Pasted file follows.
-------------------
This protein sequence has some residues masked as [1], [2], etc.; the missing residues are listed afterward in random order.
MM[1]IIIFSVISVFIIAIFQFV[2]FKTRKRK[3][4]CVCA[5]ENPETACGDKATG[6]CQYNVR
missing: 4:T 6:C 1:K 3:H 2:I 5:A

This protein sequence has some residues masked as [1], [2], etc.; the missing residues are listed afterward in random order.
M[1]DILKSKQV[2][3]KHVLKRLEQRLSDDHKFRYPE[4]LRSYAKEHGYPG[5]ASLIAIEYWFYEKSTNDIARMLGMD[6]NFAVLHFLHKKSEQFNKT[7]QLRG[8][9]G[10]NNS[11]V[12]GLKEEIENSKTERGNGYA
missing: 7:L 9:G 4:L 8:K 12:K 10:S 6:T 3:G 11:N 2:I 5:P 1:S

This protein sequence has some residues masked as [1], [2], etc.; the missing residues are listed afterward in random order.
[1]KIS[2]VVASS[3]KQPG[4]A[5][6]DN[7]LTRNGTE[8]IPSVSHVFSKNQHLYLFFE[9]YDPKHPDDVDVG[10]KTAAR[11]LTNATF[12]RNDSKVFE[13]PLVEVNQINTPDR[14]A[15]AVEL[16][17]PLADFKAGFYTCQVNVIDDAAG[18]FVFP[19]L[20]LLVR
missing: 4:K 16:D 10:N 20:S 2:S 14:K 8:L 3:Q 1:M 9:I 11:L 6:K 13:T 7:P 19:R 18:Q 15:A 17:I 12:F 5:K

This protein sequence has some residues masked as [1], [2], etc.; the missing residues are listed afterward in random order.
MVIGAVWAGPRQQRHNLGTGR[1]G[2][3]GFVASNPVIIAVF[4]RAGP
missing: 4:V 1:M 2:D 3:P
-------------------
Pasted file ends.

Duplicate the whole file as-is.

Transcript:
This protein sequence has some residues masked as [1], [2], etc.; the missing residues are listed afterward in random order.
MM[1]IIIFSVISVFIIAIFQFV[2]FKTRKRK[3][4]CVCA[5]ENPETACGDKATG[6]CQYNVR
missing: 4:T 6:C 1:K 3:H 2:I 5:A

This protein sequence has some residues masked as [1], [2], etc.; the missing residues are listed afterward in random order.
M[1]DILKSKQV[2][3]KHVLKRLEQRLSDDHKFRYPE[4]LRSYAKEHGYPG[5]ASLIAIEYWFYEKSTNDIARMLGMD[6]NFAVLHFLHKKSEQFNKT[7]QLRG[8][9]G[10]NNS[11]V[12]GLKEEIENSKTERGNGYA
missing: 7:L 9:G 4:L 8:K 12:K 10:S 6:T 3:G 11:N 2:I 5:P 1:S

This protein sequence has some residues masked as [1], [2], etc.; the missing residues are listed afterward in random order.
[1]KIS[2]VVASS[3]KQPG[4]A[5][6]DN[7]LTRNGTE[8]IPSVSHVFSKNQHLYLFFE[9]YDPKHPDDVDVG[10]KTAAR[11]LTNATF[12]RNDSKVFE[13]PLVEVNQINTPDR[14]A[15]AVEL[16][17]PLADFKAGFYTCQVNVIDDAAG[18]FVFP[19]L[20]LLVR
missing: 4:K 16:D 10:N 20:S 2:S 14:K 8:L 3:Q 1:M 9:I 11:L 6:K 13:T 7:P 19:R 18:Q 15:A 17:I 12:F 5:K

This protein sequence has some residues masked as [1], [2], etc.; the missing residues are listed afterward in random order.
MVIGAVWAGPRQQRHNLGTGR[1]G[2][3]GFVASNPVIIAVF[4]RAGP
missing: 4:V 1:M 2:D 3:P